Photos outside the historic Stein Family Farm.

The other day I walked down a National City sidewalk past the historic Stein Family Farm. It was closed at the time, because of the ongoing COVID-19 pandemic, so I took these outside photographs!

I spoke over the fence briefly to a couple of nice ladies near the farmhouse and a gentleman volunteer. I vowed that one day I’d return and take a tour!

The Stein Family Farm was once home to Charles Stein, an immigrant German farmer, his wife Bertha and five children. The construction of the Otay Dam in 1897 caused flooding to the Stein’s original property near Mexico, so the family moved to this National City location in 1900.

The 2-acre Stein Family Farm Museum includes their house, barn containing many antique farm implements and vehicles, and other structures, as well as farm animals (from around the world!) and an orchard containing a variety of fruit trees, which you can see in the last two photos.

I learned that second house you see in my photos, a 19th century Queen Anne Victorian, was recently relocated to the museum grounds. It awaits restoration.

Check out the Stein Family Farm’s website for more information here!

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Meet Don and Dulce, Old Town’s donkeys.

I took another walk today…

Walking through Old Town San Diego State Historic Park we see a sign near Seeley Stable Museum. Let's go see the donkeys!
Walking through Old Town San Diego State Historic Park we see a sign beside Seeley Stable Museum. Let’s go see the donkeys!

Is this one of the donkeys. Nope. Visitors and kids from local schools can sit on this wooden critter, because touching the live donkeys is not allowed.
Is this one of the donkeys? Nope. Visitors and kids from local schools can ride this docile wooden critter, because touching the live donkeys is not allowed.

Look! We found some horned cattle corralled in a corner! Nope. Wrong again.
Look! We found some horned cattle corralled in a corner! Nope. Wrong again.

California State Park rangers ahead! I think something cool is up this way!
California State Park Rangers ahead! I think something cool is up this way!

It's 30 year old donkey Don. This guy can be grumpy, I'm told. I saw some evidence of that!
It’s 30 year old donkey Don. This guy can be grumpy, I’m told. I saw some evidence of that!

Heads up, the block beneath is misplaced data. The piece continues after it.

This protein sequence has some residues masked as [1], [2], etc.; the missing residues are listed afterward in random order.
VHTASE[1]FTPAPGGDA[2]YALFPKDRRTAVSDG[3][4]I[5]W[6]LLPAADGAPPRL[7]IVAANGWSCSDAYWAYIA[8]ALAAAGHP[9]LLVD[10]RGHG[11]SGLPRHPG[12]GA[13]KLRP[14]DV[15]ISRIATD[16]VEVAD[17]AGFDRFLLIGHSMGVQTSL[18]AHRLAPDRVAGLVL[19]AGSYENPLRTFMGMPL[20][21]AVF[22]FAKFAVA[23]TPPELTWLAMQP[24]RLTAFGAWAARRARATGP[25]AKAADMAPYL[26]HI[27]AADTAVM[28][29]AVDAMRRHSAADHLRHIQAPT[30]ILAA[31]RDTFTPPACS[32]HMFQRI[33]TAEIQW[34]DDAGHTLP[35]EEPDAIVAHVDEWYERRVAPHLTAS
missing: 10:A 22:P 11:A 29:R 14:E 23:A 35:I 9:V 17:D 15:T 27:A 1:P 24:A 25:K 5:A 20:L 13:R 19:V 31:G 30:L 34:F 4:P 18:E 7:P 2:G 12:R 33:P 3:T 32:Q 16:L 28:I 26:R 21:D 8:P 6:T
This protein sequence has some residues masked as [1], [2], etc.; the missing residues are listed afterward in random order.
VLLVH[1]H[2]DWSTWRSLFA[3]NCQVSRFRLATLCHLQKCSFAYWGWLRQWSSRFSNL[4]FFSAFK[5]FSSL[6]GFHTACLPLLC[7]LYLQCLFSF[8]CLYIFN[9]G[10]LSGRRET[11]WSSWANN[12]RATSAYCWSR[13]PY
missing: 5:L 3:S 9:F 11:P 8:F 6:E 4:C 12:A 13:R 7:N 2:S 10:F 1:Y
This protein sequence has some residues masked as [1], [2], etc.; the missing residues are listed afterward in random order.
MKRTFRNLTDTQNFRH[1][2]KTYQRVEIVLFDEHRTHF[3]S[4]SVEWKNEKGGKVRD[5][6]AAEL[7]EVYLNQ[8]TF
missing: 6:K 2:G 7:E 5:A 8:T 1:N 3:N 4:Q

Over here we meet 28 year old Dulce, which in Spanish means sweet, or candy. She (I think it's a she--I didn't ask) is the friendlier donkey.
Over here we meet 28 year old Dulce, which in Spanish means sweet, or candy. She (I think it’s a she–I didn’t ask) is the friendlier donkey.

But the rangers here seem the friendliest of all!
But the rangers here seem the friendliest of all!

Visiting school kids, with the help of Don and Dulce, can learn what life was like (particularly for a donkey) in the very early days of San Diego.

Four things I learned during my brief visit:

Donkeys were a preferred draft and pack animal because of their spine, which pound for pound is much stronger than a horse. A donkey can pull half its weight.

Donkeys are closely related to the zebra.

Don and Dulce are rescue animals.

Old Town has fun surprises around every corner!

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Seeley Stable’s stagecoaches and freight wagons.

Front of the Seeley Stable Museum in Old Town.
Front of the Seeley Stable Museum in Old Town San Diego.

Perhaps my favorite part of Old Town San Diego State Historic Park is the Seeley Stable Museum.

The huge old barn and surrounding area were once owned by Albert Seeley, who ran the San Diego-Los Angeles Stage Line from 1868 to 1877.  His Concord stagecoaches left San Diego at 5 am, stopped overnight at San Juan Capistrano, and arrived in Los Angeles at 4 pm the next day.  Eventually competition with the railroad put him out of business.

Sign on the Blacksmith Shop behind Seeley Stable.
Sign on the Blacksmith Shop behind Seeley Stable.

Behind the Seeley Stable is a cool blacksmith shop, where tourists can watch skilled hobbyists demonstrate the shaping of red hot iron.   The hammers ring loudly and the sparks fly!  Unfortunately it wasn’t open the day I took these photos.

Covered wagon, anvils and relics of the Old West behind Seeley Stable.
Covered wagon, anvils and relics of the Old West behind Seeley Stable.

Across from the blacksmith you’ll find this.  Very cool!

Several unrestored wagons.
Several unrestored wagons.

Peering through old wagon wheels.